Head And Shoulders Strategy

Head And Shoulders Strategy

Head And Shoulders Formation In Forex Trading

Forex traders look at a variety of chart formations in order to make profitable trading decisions. One of these is the Head and Shoulders formation. It’s basically one top with two smaller spikes to the left and right.

Signals To Buy And Sell

Let’s say EUR/USD pair is trading at 1.1 (1.1 dollar per 1 euro). The, it rises to 1.2, and falls back to 1.1. That’s the left shoulder. After, it rises all the way to 1.3, only to fall back to 1.1. Here, the head has been formed. Finally, it rises again to 1.2 and falls to 1.1 once again. A right shoulder has been formed.

Traders consider this to be a bearish indicator. The top price (1.3) hasn’t kept up when the second shoulder formed. It indicates weakness. Many traders, once they see Head/Shoulders developing, will sell when the price seems to be coming off the top of the head, or once it reaches the top of the right shoulder. (Selling of the top off the head can be risky as the entire formation didn’t finish yet.)

Often, falling Relative Strength Index (RSI), or a a price falling below the moving average, is used in a combination with Head and Shoulders. In this case, two factors (coming of the top and weakening RSI/moving average) give signals to make a bearish trade.

If The Neckline (1.1) Is Broken, This May Be An Even Stronger Signal To Sell

There’s also an inverse Head and Shoulders formation. Let’s say EUR/USD pair is trading at 1.1. The price falls to 1.05 (left inverse shoulder), then reverses back to 1.1, and subsequently falls to 1.0 (inverse head). Then it recovers to 1.1, falls again to 1.05 (right inverse shoulder), and finally recovers one more time to 1.1.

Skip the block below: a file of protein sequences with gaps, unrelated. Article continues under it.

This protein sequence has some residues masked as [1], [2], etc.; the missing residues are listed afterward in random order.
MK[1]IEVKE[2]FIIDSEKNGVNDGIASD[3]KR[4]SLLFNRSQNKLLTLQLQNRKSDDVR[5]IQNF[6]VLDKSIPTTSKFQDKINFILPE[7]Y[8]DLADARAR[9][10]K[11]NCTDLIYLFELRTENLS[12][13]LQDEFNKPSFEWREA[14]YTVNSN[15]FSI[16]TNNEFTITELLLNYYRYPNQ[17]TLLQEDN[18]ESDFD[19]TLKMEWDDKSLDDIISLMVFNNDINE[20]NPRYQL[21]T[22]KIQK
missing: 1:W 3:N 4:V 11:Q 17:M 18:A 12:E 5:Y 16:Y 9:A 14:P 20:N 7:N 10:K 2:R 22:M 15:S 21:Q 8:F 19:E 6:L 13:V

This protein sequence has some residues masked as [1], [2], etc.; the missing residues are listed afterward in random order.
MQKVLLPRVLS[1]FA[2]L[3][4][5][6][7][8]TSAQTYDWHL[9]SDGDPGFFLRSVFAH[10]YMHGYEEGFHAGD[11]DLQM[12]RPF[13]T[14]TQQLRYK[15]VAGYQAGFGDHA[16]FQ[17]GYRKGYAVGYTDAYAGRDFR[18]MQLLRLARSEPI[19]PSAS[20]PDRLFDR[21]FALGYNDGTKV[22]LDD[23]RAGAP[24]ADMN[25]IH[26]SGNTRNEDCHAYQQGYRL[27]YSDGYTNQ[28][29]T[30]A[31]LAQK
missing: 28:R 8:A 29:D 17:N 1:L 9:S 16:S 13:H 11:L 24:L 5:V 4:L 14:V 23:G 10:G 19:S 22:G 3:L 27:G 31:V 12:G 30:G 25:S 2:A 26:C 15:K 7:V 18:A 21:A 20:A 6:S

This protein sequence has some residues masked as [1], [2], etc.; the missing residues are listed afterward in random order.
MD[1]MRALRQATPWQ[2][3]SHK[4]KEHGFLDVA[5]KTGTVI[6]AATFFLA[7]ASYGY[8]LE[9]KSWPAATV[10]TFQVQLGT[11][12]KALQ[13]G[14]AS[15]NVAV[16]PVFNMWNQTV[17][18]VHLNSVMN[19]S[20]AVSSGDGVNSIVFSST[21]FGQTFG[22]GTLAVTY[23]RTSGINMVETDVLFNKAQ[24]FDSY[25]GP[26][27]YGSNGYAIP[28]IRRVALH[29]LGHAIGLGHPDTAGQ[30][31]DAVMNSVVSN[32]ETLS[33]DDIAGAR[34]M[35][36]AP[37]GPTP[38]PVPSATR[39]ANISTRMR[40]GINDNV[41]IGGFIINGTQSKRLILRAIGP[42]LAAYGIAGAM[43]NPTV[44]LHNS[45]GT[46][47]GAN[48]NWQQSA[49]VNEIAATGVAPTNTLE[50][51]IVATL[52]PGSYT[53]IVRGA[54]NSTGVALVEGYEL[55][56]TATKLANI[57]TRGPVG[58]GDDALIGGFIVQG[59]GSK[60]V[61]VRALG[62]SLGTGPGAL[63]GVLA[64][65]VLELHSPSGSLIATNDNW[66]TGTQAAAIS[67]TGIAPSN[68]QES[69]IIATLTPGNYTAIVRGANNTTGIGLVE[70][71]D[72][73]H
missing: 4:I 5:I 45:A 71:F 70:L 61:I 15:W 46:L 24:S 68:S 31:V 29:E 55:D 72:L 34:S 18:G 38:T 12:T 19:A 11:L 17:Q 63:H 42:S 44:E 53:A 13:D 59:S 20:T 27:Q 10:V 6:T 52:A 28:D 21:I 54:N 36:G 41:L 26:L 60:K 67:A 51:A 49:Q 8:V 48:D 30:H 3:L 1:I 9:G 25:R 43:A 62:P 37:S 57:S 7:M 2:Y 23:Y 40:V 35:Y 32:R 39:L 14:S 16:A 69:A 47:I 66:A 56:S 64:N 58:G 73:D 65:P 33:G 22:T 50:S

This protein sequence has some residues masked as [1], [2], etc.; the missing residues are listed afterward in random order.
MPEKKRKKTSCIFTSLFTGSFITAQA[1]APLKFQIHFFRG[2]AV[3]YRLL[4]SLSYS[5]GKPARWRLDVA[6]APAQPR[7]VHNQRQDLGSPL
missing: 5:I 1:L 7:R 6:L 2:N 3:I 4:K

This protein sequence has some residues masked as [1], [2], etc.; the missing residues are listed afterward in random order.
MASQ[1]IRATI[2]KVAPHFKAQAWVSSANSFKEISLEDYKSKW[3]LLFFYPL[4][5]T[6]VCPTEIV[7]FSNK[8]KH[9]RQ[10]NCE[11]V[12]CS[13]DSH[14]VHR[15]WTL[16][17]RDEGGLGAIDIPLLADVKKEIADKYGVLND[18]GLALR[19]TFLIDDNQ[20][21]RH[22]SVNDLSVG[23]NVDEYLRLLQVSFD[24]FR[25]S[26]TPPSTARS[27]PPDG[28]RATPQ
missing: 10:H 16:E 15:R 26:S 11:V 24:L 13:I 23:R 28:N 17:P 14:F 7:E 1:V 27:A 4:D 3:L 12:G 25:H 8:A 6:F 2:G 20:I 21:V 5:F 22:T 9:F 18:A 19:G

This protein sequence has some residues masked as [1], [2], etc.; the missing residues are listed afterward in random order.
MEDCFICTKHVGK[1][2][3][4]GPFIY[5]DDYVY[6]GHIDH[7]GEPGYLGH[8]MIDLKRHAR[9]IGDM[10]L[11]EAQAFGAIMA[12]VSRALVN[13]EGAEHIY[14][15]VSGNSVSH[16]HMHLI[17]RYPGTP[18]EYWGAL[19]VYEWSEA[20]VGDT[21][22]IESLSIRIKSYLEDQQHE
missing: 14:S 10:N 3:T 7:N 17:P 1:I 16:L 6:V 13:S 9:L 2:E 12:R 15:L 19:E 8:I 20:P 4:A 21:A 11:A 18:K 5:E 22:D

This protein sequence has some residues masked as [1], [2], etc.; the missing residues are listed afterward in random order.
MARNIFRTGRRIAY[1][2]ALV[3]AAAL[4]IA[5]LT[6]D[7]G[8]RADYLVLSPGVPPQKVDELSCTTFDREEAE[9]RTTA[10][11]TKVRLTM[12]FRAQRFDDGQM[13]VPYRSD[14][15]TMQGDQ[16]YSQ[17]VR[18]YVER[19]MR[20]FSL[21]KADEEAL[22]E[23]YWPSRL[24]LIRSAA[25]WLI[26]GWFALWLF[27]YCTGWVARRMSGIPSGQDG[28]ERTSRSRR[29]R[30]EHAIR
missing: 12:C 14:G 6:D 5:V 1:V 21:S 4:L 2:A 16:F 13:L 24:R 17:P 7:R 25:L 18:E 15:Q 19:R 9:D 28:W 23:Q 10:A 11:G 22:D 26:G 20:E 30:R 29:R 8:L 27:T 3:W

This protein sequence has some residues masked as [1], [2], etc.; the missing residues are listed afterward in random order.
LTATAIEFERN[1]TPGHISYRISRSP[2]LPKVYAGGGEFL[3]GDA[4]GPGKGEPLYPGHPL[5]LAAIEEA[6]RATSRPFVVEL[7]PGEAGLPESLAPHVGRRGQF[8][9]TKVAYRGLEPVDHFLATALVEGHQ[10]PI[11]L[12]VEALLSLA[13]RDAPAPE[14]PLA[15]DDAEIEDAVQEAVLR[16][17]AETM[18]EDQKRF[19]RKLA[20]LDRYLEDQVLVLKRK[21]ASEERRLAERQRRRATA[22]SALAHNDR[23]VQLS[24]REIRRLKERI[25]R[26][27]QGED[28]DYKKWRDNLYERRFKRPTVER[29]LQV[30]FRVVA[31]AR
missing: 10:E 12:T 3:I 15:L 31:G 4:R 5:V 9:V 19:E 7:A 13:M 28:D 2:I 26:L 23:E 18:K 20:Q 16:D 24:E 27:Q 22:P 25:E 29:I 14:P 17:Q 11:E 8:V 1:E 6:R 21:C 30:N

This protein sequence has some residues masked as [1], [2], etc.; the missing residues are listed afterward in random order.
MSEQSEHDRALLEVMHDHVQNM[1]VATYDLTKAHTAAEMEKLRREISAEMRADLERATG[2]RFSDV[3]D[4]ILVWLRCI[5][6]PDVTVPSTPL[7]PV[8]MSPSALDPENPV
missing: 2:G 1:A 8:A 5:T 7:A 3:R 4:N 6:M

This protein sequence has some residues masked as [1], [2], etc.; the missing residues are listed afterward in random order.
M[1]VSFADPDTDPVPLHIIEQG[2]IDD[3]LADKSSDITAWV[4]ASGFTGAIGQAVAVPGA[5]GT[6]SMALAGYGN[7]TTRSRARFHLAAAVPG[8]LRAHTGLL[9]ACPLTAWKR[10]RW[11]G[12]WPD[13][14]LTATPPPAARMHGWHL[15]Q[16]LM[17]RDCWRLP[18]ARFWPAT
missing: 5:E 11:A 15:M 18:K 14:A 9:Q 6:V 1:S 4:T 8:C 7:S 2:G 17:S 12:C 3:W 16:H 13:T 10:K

Many amateur forex traders will think it’s bearish. But, the second bottom (the head) was followed by a right shoulder which is actually higher than the head. It shows some strength.

In that case, traders will also look for a confirmation in the form of a rising RSI or a price going above a moving average. Once the price breaks above the neckline, that could be a buy signal.

Very few of these formations are perfect. Yet, the head and two shoulders is one of the clearer chart formations. There are occasions when the head is almost at the same price level as the shoulders.

In that situation it looks more like a triple head. On the upside, the three tops form resistance points, a price level the currency has trouble surpassing. By the same token, three bottom heads form support points, a price level at which the currency stops falling.

How To Place Stop Orders

When trading forex, it is crucial to place stops to protect the account. If a trader believes that after the second shoulder the price will come down, and bets on it, then a stop slightly above the price level of a second shoulder should be placed.

For a bet on the upside, when a trader thinks that after a second inverse shoulder the price will rise, then a stop should be placed slightly below the price level of the bottom of that shoulder.

At times, traders see this formation while it’s not really there. It’s important to wait until it forms before taking further action.

Another thing is that this formation may be happening in the long-term (seen on daily charts), but the traders looking at short-term charts (such as one-minute) will not see it. Such traders may not even be affected by it. So, while long-term traders see a bearish pattern, in the short-term there could a spike to the upside.

What’s important is to see the trends and have entry and exit points in a trade. Forex traders need to estimate how many pips can be taken from a formation and what risk they’re willing to take (stop levels).

Stop levels can’t be too wide as this will lead to large losses. On the other hand, narrow stops will lead to trades being closed too early. Also, not every heads/shoulders formation will work. But traders can afford to be wrong cein a while, even 50% of the time, if their risk/reward ratio is good.

For example, a 3-to-1 risk/reward ratio means that traders estimate the gains to be three time larger than losses. Even when being half of the time wrong, traders can make profits.